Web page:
WIQL syntax for Link Query


Flat List Query (Old)

The general Syntax:

select <fields> from WorkItems [where <condition>]
[order by <fields>] [asof <date>]

 

Link Query

When querying across links, you specify three filters:

·         A filter on the work items (Source)

·         A filter on the links themselves (Link)

·         A filter on the items being pointed to by the links (Target)

           Work Items ——–> Links ———-> Linked Work Items

 

Work Items and Direct Links Query (One Hop Query)

The general syntax:

select <fields> from WorkItemLinks [where <condition>]
[order by <fields>] [asof <date>] [mode(mustcontain|maycontain|doesnotcontain)]

Example:

select * from WorkItemLinks where

([Source].[System.WorkItemType] = ‘Feature’ and [Source].[System.State] = ‘Active’) and

 ([System.Links.LinkType] = ‘System.LinkTypes.Dependency-Forward’) and

 (([Target].[System.WorkItemType = ‘Bug’ and [Target].[System.AssignedTo] = @me) order by [System.Id] mode(mustcontain)

The query will return all active features, which have bugs, assigned to me.

<table>

The main difference is that we are querying from WorkItemLinks, which makes clear separation between regular queries and link queries.

<condition>

The “where” clause, only supports 3 separate sections separated by “and” operator:

    <source expression> and <link expression> and <target expression>

where any of them is optional, and they can be in any order.

<mode>

The default mode is “MustContain”, which means that we return links satisfying the criteria, and only them.

The MayContain mode return links satisfying the criteria, but also return items, which satisfy just the source criteria, when target criteria is optional.

The DoesNotContain mode return items, which does not have links specifying by target criteria.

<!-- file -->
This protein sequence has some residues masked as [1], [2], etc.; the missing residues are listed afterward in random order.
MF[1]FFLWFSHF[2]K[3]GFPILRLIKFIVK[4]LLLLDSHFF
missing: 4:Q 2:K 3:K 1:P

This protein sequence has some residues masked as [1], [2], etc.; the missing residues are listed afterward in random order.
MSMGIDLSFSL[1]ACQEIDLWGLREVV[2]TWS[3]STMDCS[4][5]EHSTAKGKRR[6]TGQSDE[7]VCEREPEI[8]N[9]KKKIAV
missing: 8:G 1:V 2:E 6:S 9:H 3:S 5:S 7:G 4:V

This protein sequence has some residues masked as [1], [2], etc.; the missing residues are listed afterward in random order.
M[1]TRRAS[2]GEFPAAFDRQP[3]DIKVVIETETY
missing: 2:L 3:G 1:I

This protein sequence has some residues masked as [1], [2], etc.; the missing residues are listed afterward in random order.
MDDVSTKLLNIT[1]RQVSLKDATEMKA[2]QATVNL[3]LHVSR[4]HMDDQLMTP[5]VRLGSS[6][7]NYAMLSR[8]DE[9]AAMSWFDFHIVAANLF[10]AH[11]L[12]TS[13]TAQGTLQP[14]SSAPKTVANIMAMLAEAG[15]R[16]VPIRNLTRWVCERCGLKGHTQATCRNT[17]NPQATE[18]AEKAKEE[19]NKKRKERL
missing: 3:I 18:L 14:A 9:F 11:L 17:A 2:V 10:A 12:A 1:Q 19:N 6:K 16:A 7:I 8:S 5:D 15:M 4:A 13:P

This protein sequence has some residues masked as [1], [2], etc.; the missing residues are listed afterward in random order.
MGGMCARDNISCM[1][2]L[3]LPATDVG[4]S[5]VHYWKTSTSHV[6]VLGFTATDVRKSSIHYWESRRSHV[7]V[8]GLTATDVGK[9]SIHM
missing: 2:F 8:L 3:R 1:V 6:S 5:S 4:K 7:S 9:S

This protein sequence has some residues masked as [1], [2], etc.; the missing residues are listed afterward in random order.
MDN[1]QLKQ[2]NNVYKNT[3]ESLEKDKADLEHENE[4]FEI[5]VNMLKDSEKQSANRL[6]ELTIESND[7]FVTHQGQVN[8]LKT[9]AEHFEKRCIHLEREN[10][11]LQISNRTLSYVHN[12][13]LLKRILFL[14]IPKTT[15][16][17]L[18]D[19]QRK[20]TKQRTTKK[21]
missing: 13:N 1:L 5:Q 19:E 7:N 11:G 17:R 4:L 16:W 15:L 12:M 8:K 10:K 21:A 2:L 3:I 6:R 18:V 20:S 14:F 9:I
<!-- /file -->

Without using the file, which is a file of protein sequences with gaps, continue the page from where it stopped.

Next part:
Tree Query

The general syntax:

select <fields> from WorkItemLinks [where <condition>]
mode(recursive)

Example:

select * from WorkItemLinks where

([Source].[System.State] = ‘Resolved’) and

([Target].[System.State] = ‘Resolved’) and

([System.Links.LinkType] = ‘System.LinkTypes.Hierarchy-Forward’) mode(recursive)

<table>

 Same has One Hop Query.

<condition>

Almost same as one hope query, except that

·         Cannot have complex expression on [Link Type] clause.

·         [Link Type] cannot be omitted, meaning it is not optional.

·         Link type must be Tree topology and forward direction.

 

“Order by” and “As Of” are not compatible with tree queries.

<mode>

Tree queries are representing with recursive mode, returning results recursively for target.


Comments (4)

  1. Grzegorz Wilczura says:

    Hello.

    How can i execute such query from C# code? I tried WorkItemStore.Query() but i got:

    "You have specified a query string that is not valid when you use the query method for a flat list of work items. You cannot specify a parameterized query or a query string for linked work items with the query method you specified."

    Greg.

  2. Smitha Saligrama - MSFT says:

    There is a new Query object you will have to use to run linked queries.

    Below is a sample

           public WorkItemLinkInfo[] RunLinkQuery(QueryDefinition  queryDefinition)

           {

               Query query = null;

               WorkItemLinkInfo[] workItemLinkInfoArray = null;

               query = GetQueryObjectFromQueryDefinition(queryDefinition);

               if (query.IsLinkQuery)

               {

                   workItemLinkInfoArray = query.RunLinkQuery();

               }

               else

               {

                   throw new Exception("Run link query fail. Query passed is not a link query");

               }

               return workItemLinkInfoArray;

           }

          private Query GetQueryObjectFromQueryDefinition(QueryDefinition queryDefinition)

           {

                   string wiql = queryDefinition.QueryText;

                   //Below code is to replace any macros

                   System.Collections.Hashtable context = new System.Collections.Hashtable();

                   context.Add("@project", m_projectName);

                   queryReturn = new Query(m_workItemStore, wiql, context);

                   return queryReturn;

           }

    For full example on how to get QueryDefinition object, please check my another blog at

    blogs.msdn.com/…/work-item-tracking-queries-object-model-in-2010.aspx

  3. Rene Guder says:

    Are there any other fields you can use in the <link expression> other than [System.Links.LinkType] ? I would like to filter my WorkItemLinks by their Comment. Using the API and a loop over all WorkItemLinks of a WorkItem is just too slow for my purpose.

  4. Garry English says:

    The following worked for me to run queries:

    Dictionary<string, string> context = new Dictionary<string, string>();

    context .Add( "project", queryDefinition.Project.Name );

    return store.Query( queryDefinition.QueryText, context );

    When adding variables, you shouldn't add the '@' symbol:

    msdn.microsoft.com/…/bb130306.aspx